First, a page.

Ah, the era that started it all! The year was 2006, and a young aspiring country star named Taylor Swift entered the world of music with nothing but a guitar (and a pair of cowboy boots). After years of performing in bars and venues in Nashville in hopes of getting a record deal, the singer-songwriter debuted her first and self-titled album, “Taylor Swift,” at the mere age of 16 years old — and soon enough, the young singer was opening for famous country acts like Rascal Flatts, Tim McGraw, and Faith Hill, all while having hits like “Teardrops on My Guitar” and “Tim McGraw” topping the charts (via Billboard).

The success of her debut album, of course, had Swift emerging into the music world as a teenage country darling, instantly recognizable by her tight blond curls, floral sundresses, and signature cowboy boots — and all of it coming together to form a monumental breakout era defined by Swift’s country-chic style and sweet girl-next-door status, as noted by Fashionista. And who could forget her adorable country twang?

The Fearless era was full of sequins and teenage romanticism

Taylor Swift performing on stage

With the release of her highly successful sophomore album “Fearless,” the year 2008 had Taylor Swift beginning to emerge as a household name, with now-classic hits like “You Belong With Me” and “Love Story” quickly establishing the singer as a teenage country-pop icon. In fact, Swift even earned her first Album of the Year Grammy win for “Fearless,” making history as the youngest-ever artist to claim the category at age 20 (until 18-year-old Billie Eilish broke her record in 2020), per The Boot.

As for what the iconic “Fearless” era was defined by, early fans will nostalgically recall the singer’s sparkly dresses and ball gowns, signature winged eyeliner, hand hearts, and — of course — Swift’s lucky number 13, which the singer started donning on her hand for her performances during this era. “‘Fearless’ was an album full of magic and curiosity, the bliss and devastation of youth,” Swift recalled in early 2021 (via Taste of Country). “It was the diary of the adventures and explorations of a teenage girl who was learning tiny lessons with every new crack in the facade of the fairy-tale ending she’d been shown in the movies.”

Speak Now was Taylor’s most magical and theatrical era

Taylor Swift flipping hair on stage

Taylor Swift performing

Following the success of “Fearless,” Swift set out to further prove herself as a rising star, and more specifically, as a talented songwriter. Her 2010 album “Speak Now” was her first (and only) self-written album, written entirely by herself without the help of co-writers — and, as noted by Pitchfork, it was a truly personal and confessional album that focused on that transitional period between “adolescence and adulthood, innocence and understanding, country and pop.”

Much like the album itself (songs like “Enchanted,” “Sparks Fly,” and “Long Live”), the “Speak Now” era was undoubtedly defined by its magical and theatrical aspects. Taylor Swift’s ambitious Speak Now World Tour, in fact, was inspired by Broadway and was a truly wondrous spectacle filled with pyrotechnics, lighted trees, dancers and aerialists, and multiple costumes and set changes (via Billboard). Ultimately, when you think “Speak Now,” you’ll probably think of Swift’s sparkly dresses and looser curls, her “Wonderstruck” perfume line, and her ethereal “fairy tale” aesthetic — not to mention, the color purple.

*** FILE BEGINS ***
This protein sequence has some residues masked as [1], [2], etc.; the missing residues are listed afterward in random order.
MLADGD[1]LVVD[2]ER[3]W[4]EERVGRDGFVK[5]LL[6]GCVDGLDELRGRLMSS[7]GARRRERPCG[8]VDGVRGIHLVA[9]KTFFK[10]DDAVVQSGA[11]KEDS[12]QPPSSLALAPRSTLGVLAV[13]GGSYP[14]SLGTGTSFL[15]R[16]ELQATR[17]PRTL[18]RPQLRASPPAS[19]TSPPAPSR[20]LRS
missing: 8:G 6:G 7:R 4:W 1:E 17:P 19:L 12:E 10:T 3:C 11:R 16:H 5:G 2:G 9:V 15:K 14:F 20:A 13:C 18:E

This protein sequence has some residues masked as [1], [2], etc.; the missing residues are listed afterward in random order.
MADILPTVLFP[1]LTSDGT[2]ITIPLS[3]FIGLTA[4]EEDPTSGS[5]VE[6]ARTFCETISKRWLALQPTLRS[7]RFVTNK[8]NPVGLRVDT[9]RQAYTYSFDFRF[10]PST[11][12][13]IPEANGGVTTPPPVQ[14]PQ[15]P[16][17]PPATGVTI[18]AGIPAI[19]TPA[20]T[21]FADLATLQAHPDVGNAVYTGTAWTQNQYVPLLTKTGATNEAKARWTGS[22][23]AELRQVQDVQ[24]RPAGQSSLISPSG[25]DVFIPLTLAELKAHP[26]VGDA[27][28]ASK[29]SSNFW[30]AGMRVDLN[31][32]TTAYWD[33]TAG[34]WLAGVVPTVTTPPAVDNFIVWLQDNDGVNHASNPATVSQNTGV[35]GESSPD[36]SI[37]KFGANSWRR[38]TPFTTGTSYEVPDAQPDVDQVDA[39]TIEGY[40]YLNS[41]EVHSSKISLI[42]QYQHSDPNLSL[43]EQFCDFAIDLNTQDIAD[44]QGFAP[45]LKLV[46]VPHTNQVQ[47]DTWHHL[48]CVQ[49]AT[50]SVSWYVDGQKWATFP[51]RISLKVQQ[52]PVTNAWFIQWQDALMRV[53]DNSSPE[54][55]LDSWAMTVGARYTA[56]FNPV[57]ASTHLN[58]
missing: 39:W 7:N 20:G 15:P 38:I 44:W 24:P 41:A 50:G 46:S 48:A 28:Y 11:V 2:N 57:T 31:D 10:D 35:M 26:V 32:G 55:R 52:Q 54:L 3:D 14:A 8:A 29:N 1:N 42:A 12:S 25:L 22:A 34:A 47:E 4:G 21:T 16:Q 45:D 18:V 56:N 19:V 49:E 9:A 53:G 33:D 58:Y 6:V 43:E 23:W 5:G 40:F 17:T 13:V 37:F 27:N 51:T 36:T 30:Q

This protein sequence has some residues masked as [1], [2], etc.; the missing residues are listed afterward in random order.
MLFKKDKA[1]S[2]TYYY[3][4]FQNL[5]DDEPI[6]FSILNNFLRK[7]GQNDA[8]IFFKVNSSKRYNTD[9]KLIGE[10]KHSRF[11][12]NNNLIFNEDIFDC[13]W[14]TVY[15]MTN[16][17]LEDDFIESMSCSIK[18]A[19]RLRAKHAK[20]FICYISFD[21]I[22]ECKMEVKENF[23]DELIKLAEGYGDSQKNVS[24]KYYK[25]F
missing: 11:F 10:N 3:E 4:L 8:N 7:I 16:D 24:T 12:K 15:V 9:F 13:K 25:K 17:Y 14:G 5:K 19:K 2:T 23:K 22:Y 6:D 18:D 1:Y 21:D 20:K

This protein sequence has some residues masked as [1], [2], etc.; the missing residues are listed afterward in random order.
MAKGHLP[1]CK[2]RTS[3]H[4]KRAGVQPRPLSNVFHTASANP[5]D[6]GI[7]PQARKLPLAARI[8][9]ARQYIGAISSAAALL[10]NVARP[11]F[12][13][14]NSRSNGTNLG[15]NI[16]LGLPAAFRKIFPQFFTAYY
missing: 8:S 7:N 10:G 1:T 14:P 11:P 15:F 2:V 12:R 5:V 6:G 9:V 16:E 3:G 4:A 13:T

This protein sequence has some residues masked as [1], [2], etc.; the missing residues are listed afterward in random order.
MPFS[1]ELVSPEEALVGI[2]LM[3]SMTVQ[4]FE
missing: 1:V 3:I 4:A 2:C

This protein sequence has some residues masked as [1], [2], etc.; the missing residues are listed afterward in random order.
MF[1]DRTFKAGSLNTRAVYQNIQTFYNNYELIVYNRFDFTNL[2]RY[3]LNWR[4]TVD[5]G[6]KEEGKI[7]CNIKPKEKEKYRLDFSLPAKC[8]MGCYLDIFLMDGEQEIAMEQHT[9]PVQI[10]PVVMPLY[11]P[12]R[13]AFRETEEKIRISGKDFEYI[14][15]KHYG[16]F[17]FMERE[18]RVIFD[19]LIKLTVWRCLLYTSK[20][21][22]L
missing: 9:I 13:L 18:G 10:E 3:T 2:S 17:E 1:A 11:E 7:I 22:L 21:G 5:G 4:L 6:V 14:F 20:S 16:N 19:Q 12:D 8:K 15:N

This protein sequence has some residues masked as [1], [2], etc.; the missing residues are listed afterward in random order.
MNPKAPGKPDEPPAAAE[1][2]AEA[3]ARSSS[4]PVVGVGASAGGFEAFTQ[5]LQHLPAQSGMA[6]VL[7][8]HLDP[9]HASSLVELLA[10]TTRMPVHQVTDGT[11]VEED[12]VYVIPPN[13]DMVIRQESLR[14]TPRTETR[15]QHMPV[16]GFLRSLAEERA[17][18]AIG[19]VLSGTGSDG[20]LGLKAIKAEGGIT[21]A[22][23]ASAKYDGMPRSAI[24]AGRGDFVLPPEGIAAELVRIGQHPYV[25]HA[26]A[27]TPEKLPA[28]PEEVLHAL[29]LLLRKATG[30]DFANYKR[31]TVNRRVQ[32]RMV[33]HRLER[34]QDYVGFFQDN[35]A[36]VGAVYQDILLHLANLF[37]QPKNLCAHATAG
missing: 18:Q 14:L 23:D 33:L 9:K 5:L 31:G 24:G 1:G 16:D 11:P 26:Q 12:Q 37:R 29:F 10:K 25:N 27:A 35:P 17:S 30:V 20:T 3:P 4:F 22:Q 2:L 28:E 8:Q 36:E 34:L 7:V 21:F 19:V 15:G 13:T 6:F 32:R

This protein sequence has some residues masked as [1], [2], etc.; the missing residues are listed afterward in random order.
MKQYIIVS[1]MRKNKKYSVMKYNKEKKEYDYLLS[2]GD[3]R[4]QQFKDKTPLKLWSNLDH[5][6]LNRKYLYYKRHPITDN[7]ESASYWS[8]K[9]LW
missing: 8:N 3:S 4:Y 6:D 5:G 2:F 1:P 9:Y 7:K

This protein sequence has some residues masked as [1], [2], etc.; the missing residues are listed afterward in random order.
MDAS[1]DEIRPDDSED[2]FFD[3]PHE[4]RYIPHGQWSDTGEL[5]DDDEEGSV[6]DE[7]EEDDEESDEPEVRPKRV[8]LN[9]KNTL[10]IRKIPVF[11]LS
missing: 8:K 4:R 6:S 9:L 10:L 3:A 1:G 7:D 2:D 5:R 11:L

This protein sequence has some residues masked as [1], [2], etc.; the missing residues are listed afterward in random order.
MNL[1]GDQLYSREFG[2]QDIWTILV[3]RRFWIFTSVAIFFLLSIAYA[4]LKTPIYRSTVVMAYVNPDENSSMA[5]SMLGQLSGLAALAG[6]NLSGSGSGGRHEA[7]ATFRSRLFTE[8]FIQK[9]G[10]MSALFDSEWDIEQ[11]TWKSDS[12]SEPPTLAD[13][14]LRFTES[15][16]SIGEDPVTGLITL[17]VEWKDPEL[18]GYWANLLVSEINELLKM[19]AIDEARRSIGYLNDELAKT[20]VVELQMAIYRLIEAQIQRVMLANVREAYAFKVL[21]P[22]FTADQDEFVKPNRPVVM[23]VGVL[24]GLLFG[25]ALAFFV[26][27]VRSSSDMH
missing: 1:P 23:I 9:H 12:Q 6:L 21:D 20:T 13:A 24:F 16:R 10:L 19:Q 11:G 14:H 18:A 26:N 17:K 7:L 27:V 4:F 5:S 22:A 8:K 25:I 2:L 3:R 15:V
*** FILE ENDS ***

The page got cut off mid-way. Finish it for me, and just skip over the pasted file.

The Red era saw Taylor shifting into a more mature, experimental style

Taylor Swift singing on stage during Red tour

Think of the “Red” era, and you’ll probably think of red lipstick and black fedoras — and of course, Taylor Swift’s straight hair and blunt bangs. With the release of her 2012 album “Red,” the singer debuted a new, edgier style, swapping out her usual glittery gowns for high-waisted shorts, striped shirts, and vintage dresses — and also famously ditching her signature bouncy curls for sleek, straight locks (via Billboard).

Swift’s shift from her signature “princess fairy tale” aesthetics to a vintage, more mature style, of course, was also a reflection of her shift in sound (and themes) for her fourth album. According to NPR, “Red” in many ways represented a “turning point” in Swift’s life and career while “on the precipice of adulthood,” with the singer experimenting with different sounds beyond her previous country-pop style to touch on — and blend — new genres such as mainstream pop, rock, and even EDM and dubstep. “Musically and lyrically, Red resembled a heartbroken person,” Swift reflected in 2021 (via NME). “It was all over the place, a fractured mosaic of feelings that somehow all fit together in the end. Happy, free, confused, lonely, devastated, euphoric, wild, and tortured by memories past.”

The 1989 era established Taylor as a global pop phenomenon

Taylor Swift singing on stage 1989 tour

Perhaps her most memorable and iconic era, “1989” marked Swift’s first full-scale pop album — and, as noted by Vulture, had the singer taking over the music world as a worldwide mega-pop star, experiencing more commercial success than ever before. Few could escape the ubiquitous pop hits of “Shake It Off,” “Blank Space,” and “Style” from 2014 to 2015, and Swift’s presence was felt pretty much everywhere: on the radio, at outings with her famous “BFF girl squad,” and at countless award shows where she snagged the biggest awards of the night.

Mirroring her transition from country to pop, the “1989” era was also defined by other major changes for Taylor Swift: She moved to New York City, cut her hair into a short bob, and, of course, changed up her fashion style, opting for crop tops, skater skirts, and more form-fitting clothes that completed her transformation from a country sweetheart into a bombshell mega-pop star.

Reputation was Taylor’s darkest and edgiest era yet

Taylor Swift singing on stage